- No laughing matter: Hahasound is Broadcast's finest, most complex work yet.
In the hit cult movie High Fidelity -- a music geek's Citizen Kane -- there's a semi-famous scene where record-store clerk/arch-rock-snob Barry (played by Jack Black) scorns a customer's request for Stevie Wonder's "I Just Called to Say I Love You." "Ooh, I'm sorry, is your daughter in a coma?" Barry mocks the befuddled, out-of-touch dad asking for the record. "There's no way she likes that song," Barry then huffs, in a moment of rock pomposity befitting a paunchy Axl Rose.
But as soon as the dad leaves the store, Barry gleefully begins to gab about the top-five musical crimes perpetuated by Wonder in the '80s and '90s. Barry's knowledge demonstrates that even the biggest rock elitists tend to have soft spots for populist pap.
Count the consummate musical historians of Broadcast among the Barrys of the world. The Brit quartet culls its cinematic moods from atmospheric film scores, the eclectic electronica of such bands as Stereolab and Saint Etienne, the avant-garde psychedelia of late-'60s legends the United States of America, and modern IDM. Yet a conversation with vocalist Trish Keenan reveals her fascination with everything from French library music and Czechoslovakian vampire films to more accessible influences. Such as nursery rhymes.
"Nursery rhymes . . . they are the first songs that people really perform to us, in a way. You watch people singing them to you," Keenan says. "That's quite a powerful thing, when you're really young and you're learning words. I remember learning 'Three Blind Mice' -- well, I don't really remember, you don't remember learning things like [that]; you just feel like you've been born with them."
Contrasting childlike whimsy with darker edges, the Birmingham-based ensemble has recently turned in its most accomplished work yet, Hahasound. The disc displays portentous moments (the ominous rhythmic jazz attack of the instrumental "Distorsion") while preserving the cool-cat sophistication and spy-noir melancholia of 2000's The Noise Made by People ("Oh How I Miss You," "Winter Now"). Yet Keenan sounds like a toddler possessed by demons when she croons atop the haunted electronic noises that drive "Pendulum," while the burbling beats and singsong lyrics skip like a child let loose in a Krautrock candyland on "Lunch Hour Pops." The understated love song "Colour Me In" even whirls as if it were part of a synthesized circus of happy clowns and fuzzy teddy bears.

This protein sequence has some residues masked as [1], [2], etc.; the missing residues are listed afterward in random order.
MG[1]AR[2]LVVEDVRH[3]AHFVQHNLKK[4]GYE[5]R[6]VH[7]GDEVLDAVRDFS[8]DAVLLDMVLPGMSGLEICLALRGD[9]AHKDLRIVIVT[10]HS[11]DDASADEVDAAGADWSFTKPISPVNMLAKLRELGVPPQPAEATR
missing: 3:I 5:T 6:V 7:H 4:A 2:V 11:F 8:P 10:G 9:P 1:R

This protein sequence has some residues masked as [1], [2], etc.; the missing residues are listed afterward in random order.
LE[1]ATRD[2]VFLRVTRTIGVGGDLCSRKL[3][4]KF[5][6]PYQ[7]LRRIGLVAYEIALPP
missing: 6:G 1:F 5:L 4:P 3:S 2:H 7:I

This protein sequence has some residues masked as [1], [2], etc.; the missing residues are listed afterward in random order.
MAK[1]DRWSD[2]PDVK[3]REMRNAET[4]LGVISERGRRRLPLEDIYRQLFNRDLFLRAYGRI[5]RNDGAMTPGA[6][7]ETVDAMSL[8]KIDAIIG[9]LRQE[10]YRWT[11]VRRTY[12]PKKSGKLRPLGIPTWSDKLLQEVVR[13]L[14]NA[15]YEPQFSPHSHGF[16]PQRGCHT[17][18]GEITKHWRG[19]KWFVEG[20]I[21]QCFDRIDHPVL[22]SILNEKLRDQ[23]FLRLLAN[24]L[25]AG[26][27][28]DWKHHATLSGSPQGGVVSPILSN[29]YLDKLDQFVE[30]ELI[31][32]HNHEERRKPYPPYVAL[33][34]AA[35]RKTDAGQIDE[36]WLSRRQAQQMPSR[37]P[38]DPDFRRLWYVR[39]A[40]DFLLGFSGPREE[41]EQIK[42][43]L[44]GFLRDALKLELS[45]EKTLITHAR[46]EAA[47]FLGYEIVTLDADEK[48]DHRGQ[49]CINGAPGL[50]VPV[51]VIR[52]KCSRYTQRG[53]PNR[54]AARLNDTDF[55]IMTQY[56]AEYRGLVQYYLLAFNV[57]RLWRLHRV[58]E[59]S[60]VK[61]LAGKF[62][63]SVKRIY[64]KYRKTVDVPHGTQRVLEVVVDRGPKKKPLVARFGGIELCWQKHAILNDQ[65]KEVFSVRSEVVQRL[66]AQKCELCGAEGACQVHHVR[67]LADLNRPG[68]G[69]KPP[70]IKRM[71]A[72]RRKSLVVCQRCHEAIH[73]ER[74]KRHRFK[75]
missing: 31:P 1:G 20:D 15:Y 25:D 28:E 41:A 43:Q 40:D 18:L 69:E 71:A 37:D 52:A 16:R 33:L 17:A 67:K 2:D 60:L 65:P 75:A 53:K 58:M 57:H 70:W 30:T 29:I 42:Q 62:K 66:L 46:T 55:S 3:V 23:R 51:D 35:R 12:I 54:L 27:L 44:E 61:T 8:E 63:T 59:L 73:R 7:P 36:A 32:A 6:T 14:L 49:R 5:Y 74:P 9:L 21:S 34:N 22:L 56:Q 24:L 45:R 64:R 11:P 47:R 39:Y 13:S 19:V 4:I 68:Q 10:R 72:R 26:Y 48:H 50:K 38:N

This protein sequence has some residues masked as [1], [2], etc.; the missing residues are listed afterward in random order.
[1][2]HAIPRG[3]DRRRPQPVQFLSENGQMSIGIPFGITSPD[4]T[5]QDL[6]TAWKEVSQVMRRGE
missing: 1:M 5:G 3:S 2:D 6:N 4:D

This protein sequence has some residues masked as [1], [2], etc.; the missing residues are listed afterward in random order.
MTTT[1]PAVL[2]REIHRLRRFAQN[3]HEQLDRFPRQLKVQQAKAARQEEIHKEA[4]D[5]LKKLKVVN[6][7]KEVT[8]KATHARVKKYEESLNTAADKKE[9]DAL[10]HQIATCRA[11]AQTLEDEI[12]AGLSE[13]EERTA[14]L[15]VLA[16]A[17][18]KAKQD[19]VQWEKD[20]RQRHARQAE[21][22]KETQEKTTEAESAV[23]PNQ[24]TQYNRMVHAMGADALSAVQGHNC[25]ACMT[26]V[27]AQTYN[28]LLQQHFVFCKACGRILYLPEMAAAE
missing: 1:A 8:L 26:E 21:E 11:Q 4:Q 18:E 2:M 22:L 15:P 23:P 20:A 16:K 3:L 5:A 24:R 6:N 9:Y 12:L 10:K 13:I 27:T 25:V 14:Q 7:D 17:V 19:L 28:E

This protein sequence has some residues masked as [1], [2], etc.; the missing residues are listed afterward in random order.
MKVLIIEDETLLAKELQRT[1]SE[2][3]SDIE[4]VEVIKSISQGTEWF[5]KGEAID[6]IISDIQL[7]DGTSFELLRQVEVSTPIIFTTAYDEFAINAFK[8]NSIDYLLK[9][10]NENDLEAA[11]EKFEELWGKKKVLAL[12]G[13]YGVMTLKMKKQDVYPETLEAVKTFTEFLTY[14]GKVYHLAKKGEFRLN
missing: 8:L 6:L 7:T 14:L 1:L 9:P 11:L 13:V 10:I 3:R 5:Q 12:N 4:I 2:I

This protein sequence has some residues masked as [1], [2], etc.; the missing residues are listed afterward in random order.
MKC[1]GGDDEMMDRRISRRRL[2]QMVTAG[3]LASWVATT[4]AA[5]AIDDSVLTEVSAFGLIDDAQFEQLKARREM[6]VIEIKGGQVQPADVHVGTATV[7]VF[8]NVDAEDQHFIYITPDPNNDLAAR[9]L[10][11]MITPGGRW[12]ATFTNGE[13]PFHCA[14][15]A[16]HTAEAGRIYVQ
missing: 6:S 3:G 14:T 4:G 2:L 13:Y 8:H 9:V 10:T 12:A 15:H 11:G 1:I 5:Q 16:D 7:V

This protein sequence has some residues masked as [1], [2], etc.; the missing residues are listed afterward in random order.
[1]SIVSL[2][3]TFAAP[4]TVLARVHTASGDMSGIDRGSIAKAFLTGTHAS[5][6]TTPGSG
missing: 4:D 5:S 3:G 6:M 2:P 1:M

"I think that we really wanted to change the whole tone of what we were doing -- I know I did, anyway," Keenan explains. "We wanted a more optimistic feel, a folky kind of feel. Not that we were unhappy with the last album -- I just think that, with the darker side of what we were doing, we wanted to back away from that for a bit. I say that, but a lot of people have said that they've thought this album is darker than the last one, so you can't really win. But there was definitely a feeling of a more imaginative, colorful world that we wanted to create with the Hahasound."
The album's textured tones represent the most complex and mature work of Broadcast's career. Founded in 1995 by Keenan and bassist James Cargill, the band toured with Stereolab and released a handful of singles on the 'Lab's Duophonic label early in its career before signing to esteemed electronica label Warp Records for the 1997 compilation album Work and Non-Work and the profile-raising People.
Like past efforts, much of Broadcast's current inspiration comes from the arcane. Keenan speaks enthusiastically about a Birmingham video store called Cinephilia ("They never charge us for the rental of the videos -- they've got a great Eastern European cinema section, which I've plowed my way through," she says), which is where she discovered the Czech vampire film Valerie and Her Week of Wonders, the inspiration for the girlish Hahasound song "Valerie." Finding a celluloid gem like this in Birmingham, a gritty town in the middle of England, parallels the paradox that such a nonglamorous place has influenced Broadcast's polished, stylized tunes.
"Nothing good is supposed to come from somewhere like Birmingham; nobody likes the accent; nobody particularly likes the architecture, because it's quite brutalist," Keenan says. "There's also a very, very big business mentality here, to the detriment of the arts, and so we may not have tried to create the world we tried to create musically, if we had come from somewhere more exotic or more culturally rich."
And Broadcast thrives on contrasts. By modernizing and preserving obscure music and cinematic themes, the band boosts this esoterica into the mainstream; rather than becoming a tool for separatism, Broadcast's exploration of history widens its appeal and jars expectations of what even constitutes the underground in the first place.
"[We're] really interested in exploring the kind of music that wasn't intended for mass market," Keenan says. "[Like] library music. It's catalog music -- you pick it if you've got a documentary on the working of an industrial plant. It's becoming very, very popular now, and the prices on eBay are just rocketing. It's really interesting to see music that wasn't really intended for mass market is now influencing the mass market. It's quite strange."